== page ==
I’m posing these questions to our readers, because I have been asking them lately of myself. The institutionalized learning that we’ve rejected by opting out of the school system also applies to higher learning. A college education is no longer a guarantee of financial success, in fact, a case could be made that traditional, Industrial Age education is dead in all its forms, including college.

What ramifications does this have for our way of thinking, steeped in the belief that a college education defines whether or not our children have made it safely to adulthood and have the tools they need to become financially independent? If our homeschooled kids don’t make it to college, have we failed them academically and socially? How will they otherwise learn to function in the world and become self-sustaining and self-supporting?

The answer lies in our personal definition of success. In our culture, success usually means keeping up with the Joneses Facebook Page (just remember, Facebook shows faces not lives!). Homes, cars, vacations, elaborate parties–it’s a lot to measure up to.

While there’s nothing wrong with financial success (in fact I advocate it), success as a human being is far more complex than an individual’s net worth. Many homeschool graduates end up starting their own businesses because they don’t find traditional paths to be appealing. And why should we expect anything less? We’ve helped them take a non-traditional path in the early years, it should come as no surprise if they choose to stay on that path. Success also encompasses feelings of satisfaction, personal accomplishment, attaining and setting new goals, relationships with others, giving back to the community, being a good friend, son, daughter, neighbor. We can value and model all of these things within our families and in our home schools.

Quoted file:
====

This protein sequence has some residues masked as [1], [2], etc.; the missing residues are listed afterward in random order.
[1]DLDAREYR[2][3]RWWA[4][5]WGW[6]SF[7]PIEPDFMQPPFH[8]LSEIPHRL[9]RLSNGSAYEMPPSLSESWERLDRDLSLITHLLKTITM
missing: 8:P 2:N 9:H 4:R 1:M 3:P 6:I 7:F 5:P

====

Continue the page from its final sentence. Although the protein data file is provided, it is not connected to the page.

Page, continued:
To quote Charlotte Mason:

“The question is not—how much does the youth know when he has finished his education—but how much does he care? And about how many orders of things does he care? In fact, how large is the room in which he finds his feet set? And, therefore, how full is the life he has before him?”